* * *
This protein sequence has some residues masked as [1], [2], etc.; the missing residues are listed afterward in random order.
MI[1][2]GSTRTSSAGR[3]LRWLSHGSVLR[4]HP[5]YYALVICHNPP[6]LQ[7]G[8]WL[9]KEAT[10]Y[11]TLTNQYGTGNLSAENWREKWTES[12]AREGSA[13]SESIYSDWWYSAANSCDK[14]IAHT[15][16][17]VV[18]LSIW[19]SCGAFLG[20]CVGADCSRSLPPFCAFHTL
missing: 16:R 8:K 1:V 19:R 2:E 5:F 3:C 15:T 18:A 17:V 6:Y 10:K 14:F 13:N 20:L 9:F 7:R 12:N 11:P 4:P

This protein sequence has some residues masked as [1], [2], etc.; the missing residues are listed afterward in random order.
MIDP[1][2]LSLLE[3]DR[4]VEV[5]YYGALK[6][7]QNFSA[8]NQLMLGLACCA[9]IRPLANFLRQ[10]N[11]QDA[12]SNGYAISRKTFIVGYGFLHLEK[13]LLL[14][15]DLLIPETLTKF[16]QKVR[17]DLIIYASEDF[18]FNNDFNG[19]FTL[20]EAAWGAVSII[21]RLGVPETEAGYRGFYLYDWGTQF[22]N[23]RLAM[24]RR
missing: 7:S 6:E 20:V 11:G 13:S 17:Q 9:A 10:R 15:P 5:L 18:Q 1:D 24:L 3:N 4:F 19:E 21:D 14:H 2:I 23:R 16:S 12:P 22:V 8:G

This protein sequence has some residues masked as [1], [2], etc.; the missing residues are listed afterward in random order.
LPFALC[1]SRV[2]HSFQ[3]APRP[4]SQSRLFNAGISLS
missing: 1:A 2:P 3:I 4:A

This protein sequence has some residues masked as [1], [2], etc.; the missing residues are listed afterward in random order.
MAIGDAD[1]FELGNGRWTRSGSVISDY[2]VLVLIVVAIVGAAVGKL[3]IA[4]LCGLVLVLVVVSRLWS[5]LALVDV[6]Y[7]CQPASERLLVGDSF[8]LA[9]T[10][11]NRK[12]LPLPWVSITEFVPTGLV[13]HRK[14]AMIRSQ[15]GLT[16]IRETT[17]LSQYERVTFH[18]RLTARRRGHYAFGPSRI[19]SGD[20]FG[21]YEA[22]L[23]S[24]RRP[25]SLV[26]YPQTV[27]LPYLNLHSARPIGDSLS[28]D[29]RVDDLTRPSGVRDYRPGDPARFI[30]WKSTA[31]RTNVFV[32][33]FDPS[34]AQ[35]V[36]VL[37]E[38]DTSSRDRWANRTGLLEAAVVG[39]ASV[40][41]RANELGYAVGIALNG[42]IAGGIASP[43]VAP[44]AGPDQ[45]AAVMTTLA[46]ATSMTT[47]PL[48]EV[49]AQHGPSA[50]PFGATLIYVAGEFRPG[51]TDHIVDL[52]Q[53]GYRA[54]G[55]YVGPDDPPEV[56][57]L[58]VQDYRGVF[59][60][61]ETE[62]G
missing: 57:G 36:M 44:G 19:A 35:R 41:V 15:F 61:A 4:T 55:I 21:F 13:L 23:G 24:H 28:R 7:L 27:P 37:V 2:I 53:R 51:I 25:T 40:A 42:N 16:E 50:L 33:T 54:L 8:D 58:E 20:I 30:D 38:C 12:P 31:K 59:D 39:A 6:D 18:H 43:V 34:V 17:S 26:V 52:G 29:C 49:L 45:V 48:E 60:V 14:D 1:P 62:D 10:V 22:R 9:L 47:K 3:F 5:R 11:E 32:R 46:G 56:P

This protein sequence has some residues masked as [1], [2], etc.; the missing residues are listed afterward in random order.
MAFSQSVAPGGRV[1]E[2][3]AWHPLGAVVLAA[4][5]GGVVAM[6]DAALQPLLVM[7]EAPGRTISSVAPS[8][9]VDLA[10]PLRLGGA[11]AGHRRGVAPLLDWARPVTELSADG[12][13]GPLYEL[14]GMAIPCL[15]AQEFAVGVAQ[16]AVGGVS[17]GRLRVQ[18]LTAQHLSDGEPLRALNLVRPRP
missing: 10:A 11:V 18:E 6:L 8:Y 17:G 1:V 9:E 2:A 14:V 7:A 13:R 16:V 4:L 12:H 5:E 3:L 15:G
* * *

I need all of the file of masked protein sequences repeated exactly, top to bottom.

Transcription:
This protein sequence has some residues masked as [1], [2], etc.; the missing residues are listed afterward in random order.
MI[1][2]GSTRTSSAGR[3]LRWLSHGSVLR[4]HP[5]YYALVICHNPP[6]LQ[7]G[8]WL[9]KEAT[10]Y[11]TLTNQYGTGNLSAENWREKWTES[12]AREGSA[13]SESIYSDWWYSAANSCDK[14]IAHT[15][16][17]VV[18]LSIW[19]SCGAFLG[20]CVGADCSRSLPPFCAFHTL
missing: 16:R 8:K 1:V 19:R 2:E 5:F 3:C 15:T 18:A 17:V 6:Y 10:K 14:F 13:N 20:L 9:F 7:R 12:N 11:P 4:P

This protein sequence has some residues masked as [1], [2], etc.; the missing residues are listed afterward in random order.
MIDP[1][2]LSLLE[3]DR[4]VEV[5]YYGALK[6][7]QNFSA[8]NQLMLGLACCA[9]IRPLANFLRQ[10]N[11]QDA[12]SNGYAISRKTFIVGYGFLHLEK[13]LLL[14][15]DLLIPETLTKF[16]QKVR[17]DLIIYASEDF[18]FNNDFNG[19]FTL[20]EAAWGAVSII[21]RLGVPETEAGYRGFYLYDWGTQF[22]N[23]RLAM[24]RR
missing: 7:S 6:E 20:V 11:G 13:S 17:Q 9:A 10:R 15:P 5:L 18:Q 1:D 24:L 3:N 4:F 19:E 21:D 14:H 2:I 23:R 16:S 12:P 22:V 8:G

This protein sequence has some residues masked as [1], [2], etc.; the missing residues are listed afterward in random order.
LPFALC[1]SRV[2]HSFQ[3]APRP[4]SQSRLFNAGISLS
missing: 1:A 2:P 3:I 4:A

This protein sequence has some residues masked as [1], [2], etc.; the missing residues are listed afterward in random order.
MAIGDAD[1]FELGNGRWTRSGSVISDY[2]VLVLIVVAIVGAAVGKL[3]IA[4]LCGLVLVLVVVSRLWS[5]LALVDV[6]Y[7]CQPASERLLVGDSF[8]LA[9]T[10][11]NRK[12]LPLPWVSITEFVPTGLV[13]HRK[14]AMIRSQ[15]GLT[16]IRETT[17]LSQYERVTFH[18]RLTARRRGHYAFGPSRI[19]SGD[20]FG[21]YEA[22]L[23]S[24]RRP[25]SLV[26]YPQTV[27]LPYLNLHSARPIGDSLS[28]D[29]RVDDLTRPSGVRDYRPGDPARFI[30]WKSTA[31]RTNVFV[32][33]FDPS[34]AQ[35]V[36]VL[37]E[38]DTSSRDRWANRTGLLEAAVVG[39]ASV[40][41]RANELGYAVGIALNG[42]IAGGIASP[43]VAP[44]AGPDQ[45]AAVMTTLA[46]ATSMTT[47]PL[48]EV[49]AQHGPSA[50]PFGATLIYVAGEFRPG[51]TDHIVDL[52]Q[53]GYRA[54]G[55]YVGPDDPPEV[56][57]L[58]VQDYRGVF[59][60][61]ETE[62]G
missing: 57:G 36:M 44:G 19:A 35:R 41:V 15:F 61:A 4:T 55:I 21:F 13:L 23:G 24:H 28:R 7:L 27:P 37:V 2:I 53:R 51:I 25:T 40:A 42:N 16:E 50:L 33:T 54:L 8:D 58:E 20:I 30:D 38:C 12:P 31:K 59:D 39:A 6:D 18:H 43:V 34:V 17:S 26:V 52:G 29:C 49:L 45:V 48:E 60:V 14:D 1:P 62:D 10:V 22:R 9:L 47:K 3:F 5:R 11:E 32:R 46:G 56:P

This protein sequence has some residues masked as [1], [2], etc.; the missing residues are listed afterward in random order.
MAFSQSVAPGGRV[1]E[2][3]AWHPLGAVVLAA[4][5]GGVVAM[6]DAALQPLLVM[7]EAPGRTISSVAPS[8][9]VDLA[10]PLRLGGA[11]AGHRRGVAPLLDWARPVTELSADG[12][13]GPLYEL[14]GMAIPCL[15]AQEFAVGVAQ[16]AVGGVS[17]GRLRVQ[18]LTAQHLSDGEPLRALNLVRPRP
missing: 10:A 11:V 18:E 6:L 8:Y 17:G 1:V 9:E 2:A 14:V 7:A 13:R 16:V 4:L 12:H 5:E 3:L 15:G